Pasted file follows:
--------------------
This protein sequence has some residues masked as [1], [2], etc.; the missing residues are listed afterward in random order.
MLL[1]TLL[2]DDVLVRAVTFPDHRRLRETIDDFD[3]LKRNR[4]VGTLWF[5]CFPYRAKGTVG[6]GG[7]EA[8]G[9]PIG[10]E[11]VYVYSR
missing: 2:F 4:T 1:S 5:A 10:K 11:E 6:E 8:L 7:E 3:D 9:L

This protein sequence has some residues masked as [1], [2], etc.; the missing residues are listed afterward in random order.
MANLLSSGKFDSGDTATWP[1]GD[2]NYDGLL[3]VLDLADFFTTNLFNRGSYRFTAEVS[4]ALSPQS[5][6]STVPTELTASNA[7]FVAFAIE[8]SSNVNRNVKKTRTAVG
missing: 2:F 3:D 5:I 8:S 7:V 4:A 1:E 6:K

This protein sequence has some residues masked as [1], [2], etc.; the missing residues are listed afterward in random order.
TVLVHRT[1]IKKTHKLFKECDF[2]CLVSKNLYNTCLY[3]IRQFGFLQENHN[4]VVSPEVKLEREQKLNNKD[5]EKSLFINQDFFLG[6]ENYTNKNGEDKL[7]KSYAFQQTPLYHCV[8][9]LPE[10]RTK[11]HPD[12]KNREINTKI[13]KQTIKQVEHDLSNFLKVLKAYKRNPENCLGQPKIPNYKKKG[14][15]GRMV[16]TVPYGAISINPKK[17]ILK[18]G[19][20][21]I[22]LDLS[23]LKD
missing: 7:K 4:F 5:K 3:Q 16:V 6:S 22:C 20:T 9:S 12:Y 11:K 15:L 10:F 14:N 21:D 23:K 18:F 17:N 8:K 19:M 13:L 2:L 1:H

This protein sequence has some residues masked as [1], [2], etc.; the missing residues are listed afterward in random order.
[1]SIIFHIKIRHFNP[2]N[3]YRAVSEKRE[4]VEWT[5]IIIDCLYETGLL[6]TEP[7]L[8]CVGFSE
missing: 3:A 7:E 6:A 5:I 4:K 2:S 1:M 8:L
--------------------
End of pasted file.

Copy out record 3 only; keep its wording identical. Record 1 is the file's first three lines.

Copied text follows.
This protein sequence has some residues masked as [1], [2], etc.; the missing residues are listed afterward in random order.
TVLVHRT[1]IKKTHKLFKECDF[2]CLVSKNLYNTCLY[3]IRQFGFLQENHN[4]VVSPEVKLEREQKLNNKD[5]EKSLFINQDFFLG[6]ENYTNKNGEDKL[7]KSYAFQQTPLYHCV[8][9]LPE[10]RTK[11]HPD[12]KNREINTKI[13]KQTIKQVEHDLSNFLKVLKAYKRNPENCLGQPKIPNYKKKG[14][15]GRMV[16]TVPYGAISINPKK[17]ILK[18]G[19][20][21]I[22]LDLS[23]LKD
missing: 7:K 4:F 5:K 3:Q 16:V 6:S 22:C 20:T 9:S 12:Y 11:K 15:L 10:F 14:N 21:D 23:K 18:F 17:N 8:K 19:M 13:L 2:L 1:H